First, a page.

Early this month I started reading Aftershock by David Wiedemer, his brother and Cindy Spitzer. Here are something interesting from the book.
“You know it’s a bad economy when…
1) Your bank returns your check marked as “insufficient funds” and you have to call them and ask if they meant you or them.
2) The most highly paid job is now jury service
3) People in Beverly Hills fire their nannies and are learning their children’s names.
4) McDonalds is selling the quarter-ouncer.
5) Obama met with small business-GE, Chrysler, Citigroup, and GM–to discuss the stimulus package.
6) Hot Wheels and Matchbox cars are now trading at higher prices than GM’s stock.
7) You got a pre-declined credit card in the mail.
8) Your “reality check” bounced.
9) The stock market indexes have been renamed: the Dow is now the “Down-Jones” and the S&P is the “Substandard & Very Poor.”
10) Webster’s is keeping its dictionary length constant by adding words that are commonly used, used as Twitter, tweet, and Facebook, and dropping those no longer needed, such as retirement, pensions, and Social Security.
On 8/15/2012, I read an article — “Economist Richard Duncan: Civilization May Not Survive ‘Death Spiral'” by Terry Weiss.
The article warns of the pyramid scheme, that is very sharp downward turn of American economy. “America’s $16 trillion federal debt has escalated into a death spiral.”
American lifestyle is sustained by a huge personal and national debt and by a colossal consumption of gas, water and electricity.
Totally unsustainable is US economy, energy, ecological resources, and the whole American lifestyle.
The article conveys a strong sense of urgency. Imagine what would happen if US dollar becomes worthless! It does you no good to keep telling yourself “This is impossible.”
We individuals have to diversify our savings in case the pyramid does collapse. Don’t put all your savings in the form of US dollar. We already know that we should not put all our eggs in one basket.
I heard this news on NPR on 5/10 about college graduates struggling to gain financial footing. To be sure, it is not a cheerful situation for many of them and its long-term impact is rather depressing.
First of all, “A new Rutgers University survey of those who graduated from college between 2006 and 2011 finds that just half of those grads are working full time.”
Second, the sad part is, as Cliff Zukin said, “More come out with debt than come out with jobs,” NPR interviewed Caitlin LaCour who graduated from Columbia College in Chicago in 2011. She earns just $10 an hour, which was far from enough to take care of her $100,000 student loan debt. So she had to take on a second part-time job at a shoe store, and then a third… She said “I got addicted to working. I just burned myself out, because I didn’t want to have to worry about not being able to pay my loans.”
Third, your college major plays a role. “An engineering grad from a top school, for example, can job-hop and get back to a higher earning level in three or four years, von Wachter says. But ‘students who come from smaller, less-well-known schools and have majors such as humanities or arts — they tend to have depressed career paths lasting for a very long time.'”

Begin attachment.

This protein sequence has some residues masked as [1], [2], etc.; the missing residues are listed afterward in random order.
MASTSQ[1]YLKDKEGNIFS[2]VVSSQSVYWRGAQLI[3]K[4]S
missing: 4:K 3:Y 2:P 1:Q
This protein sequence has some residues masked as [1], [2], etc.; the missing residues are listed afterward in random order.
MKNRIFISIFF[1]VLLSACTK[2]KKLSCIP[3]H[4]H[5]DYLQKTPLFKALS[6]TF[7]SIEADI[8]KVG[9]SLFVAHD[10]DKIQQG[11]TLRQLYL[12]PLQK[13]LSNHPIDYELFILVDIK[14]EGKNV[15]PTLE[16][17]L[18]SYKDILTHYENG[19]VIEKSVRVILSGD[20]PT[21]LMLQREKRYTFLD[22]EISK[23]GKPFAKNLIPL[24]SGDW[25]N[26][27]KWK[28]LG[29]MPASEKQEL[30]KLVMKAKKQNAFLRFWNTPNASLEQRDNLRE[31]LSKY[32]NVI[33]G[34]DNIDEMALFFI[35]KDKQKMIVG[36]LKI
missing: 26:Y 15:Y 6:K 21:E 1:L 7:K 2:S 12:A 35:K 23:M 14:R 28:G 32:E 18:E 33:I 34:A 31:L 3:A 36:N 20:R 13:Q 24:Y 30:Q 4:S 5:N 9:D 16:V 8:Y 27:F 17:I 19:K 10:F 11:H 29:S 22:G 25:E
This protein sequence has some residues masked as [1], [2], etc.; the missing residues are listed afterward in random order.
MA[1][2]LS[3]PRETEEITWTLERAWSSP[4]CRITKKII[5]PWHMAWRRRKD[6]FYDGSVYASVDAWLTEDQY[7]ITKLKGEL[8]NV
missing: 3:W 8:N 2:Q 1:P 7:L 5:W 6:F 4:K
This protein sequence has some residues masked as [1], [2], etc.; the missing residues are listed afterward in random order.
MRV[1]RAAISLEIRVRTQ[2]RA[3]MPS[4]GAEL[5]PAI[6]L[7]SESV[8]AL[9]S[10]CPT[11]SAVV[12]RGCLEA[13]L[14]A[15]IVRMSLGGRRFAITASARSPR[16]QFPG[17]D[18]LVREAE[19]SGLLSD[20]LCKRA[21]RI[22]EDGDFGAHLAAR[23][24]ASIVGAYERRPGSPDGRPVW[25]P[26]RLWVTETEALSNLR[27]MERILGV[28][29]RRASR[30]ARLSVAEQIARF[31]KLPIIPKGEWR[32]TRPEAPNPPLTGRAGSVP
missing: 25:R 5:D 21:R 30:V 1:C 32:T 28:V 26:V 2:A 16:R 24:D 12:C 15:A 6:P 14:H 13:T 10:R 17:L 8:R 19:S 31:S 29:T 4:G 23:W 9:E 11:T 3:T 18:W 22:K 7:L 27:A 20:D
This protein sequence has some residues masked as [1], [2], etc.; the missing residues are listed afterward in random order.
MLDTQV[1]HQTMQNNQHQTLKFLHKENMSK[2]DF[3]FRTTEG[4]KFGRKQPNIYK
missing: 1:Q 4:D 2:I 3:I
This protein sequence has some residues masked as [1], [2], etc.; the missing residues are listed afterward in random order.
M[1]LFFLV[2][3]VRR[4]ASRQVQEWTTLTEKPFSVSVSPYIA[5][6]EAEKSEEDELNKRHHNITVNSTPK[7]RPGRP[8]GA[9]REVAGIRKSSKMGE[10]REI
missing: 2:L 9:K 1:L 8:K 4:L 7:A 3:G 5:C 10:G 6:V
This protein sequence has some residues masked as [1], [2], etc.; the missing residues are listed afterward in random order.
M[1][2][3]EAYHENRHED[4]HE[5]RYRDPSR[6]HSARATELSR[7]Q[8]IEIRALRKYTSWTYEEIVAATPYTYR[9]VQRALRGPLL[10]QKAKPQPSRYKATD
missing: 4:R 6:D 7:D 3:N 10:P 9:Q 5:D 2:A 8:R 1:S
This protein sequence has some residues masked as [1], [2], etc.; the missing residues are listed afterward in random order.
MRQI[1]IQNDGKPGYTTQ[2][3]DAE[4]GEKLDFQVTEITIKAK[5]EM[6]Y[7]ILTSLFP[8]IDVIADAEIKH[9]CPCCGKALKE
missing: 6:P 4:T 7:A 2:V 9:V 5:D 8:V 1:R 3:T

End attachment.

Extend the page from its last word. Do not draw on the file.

Third principle: No thing is just one thing; there are always at least 2 sides to every interaction. I recently read a column arguing that it was unethical for those of us who had jobs in a period of economic difficulty to continue spending when others are unemployed. But the reality is that every dollar of my expenditure is a dollar of income coming in for someone else. If there’s less total spending, there’s also by definition less total income.
Fourth principle: The law of unanticipated influences. We can see this with a concept from chaos theory called the butterly effect. In chaos theory, hypothetically, a butterly on one side of the world can flap its wings and, through a chain of causation that’s totally unpredictable, cause a hurricane on the opposite side of the world.
This is true in economics: No event ever takes place in a bubble; a change in any one part of an economic system is going to have ripple effects, often in far removed places.
Fifth principle: The law of unintended consequences. In our interconnected world, our actions are always going to have multiple consequences. A number of cities have installed red light cameras, which take a photograph of the license plate of any car that enters an intersection after the light has turned red. The unintended consequence is an increase in accident when cars try to make a sudden stop at the traffic light.
Sixth principle: No one is, and no one ever can be, in complete control. If you apply an incentive to some subset of 6 billion complexly interrelated people, whose interactions are totally unforeseeable and have unintended consequences, and then predict the final result, that would be monumental. To go further and try to control that outcome would be utterly impossible.
Sounds interesting, right? Will share more later.
On 4/1/2012, I watched one of the Great Courses that I bought the day before. The course title is Thinking like an Economist: A Guide to Rational Decision Making. Well, I know it is a bit late for me to learn to think rationally. Still, I couldn’t resist the temptation of some improvement.
The lecture starts with a brief review of the 6 foundation principles of economic thinking, which I think rather interesting. Below are the from the lecture.
First principle: People respond to incentives. No premise is more central: If you reward a behavior, people will do more of it and more intensely; if you penalize it, they’ll do less of it.